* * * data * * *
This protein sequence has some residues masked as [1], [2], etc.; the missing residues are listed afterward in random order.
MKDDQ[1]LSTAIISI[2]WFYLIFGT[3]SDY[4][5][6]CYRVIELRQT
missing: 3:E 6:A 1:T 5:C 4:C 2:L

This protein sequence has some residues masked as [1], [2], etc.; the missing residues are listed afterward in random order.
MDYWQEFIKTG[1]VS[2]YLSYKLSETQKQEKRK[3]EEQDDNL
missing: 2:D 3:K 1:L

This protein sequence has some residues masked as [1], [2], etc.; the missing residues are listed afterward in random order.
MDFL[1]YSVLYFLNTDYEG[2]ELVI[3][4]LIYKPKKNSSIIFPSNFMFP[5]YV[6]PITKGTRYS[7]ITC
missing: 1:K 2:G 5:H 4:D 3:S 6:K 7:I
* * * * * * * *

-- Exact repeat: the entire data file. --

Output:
This protein sequence has some residues masked as [1], [2], etc.; the missing residues are listed afterward in random order.
MKDDQ[1]LSTAIISI[2]WFYLIFGT[3]SDY[4][5][6]CYRVIELRQT
missing: 3:E 6:A 1:T 5:C 4:C 2:L

This protein sequence has some residues masked as [1], [2], etc.; the missing residues are listed afterward in random order.
MDYWQEFIKTG[1]VS[2]YLSYKLSETQKQEKRK[3]EEQDDNL
missing: 2:D 3:K 1:L

This protein sequence has some residues masked as [1], [2], etc.; the missing residues are listed afterward in random order.
MDFL[1]YSVLYFLNTDYEG[2]ELVI[3][4]LIYKPKKNSSIIFPSNFMFP[5]YV[6]PITKGTRYS[7]ITC
missing: 1:K 2:G 5:H 4:D 3:S 6:K 7:I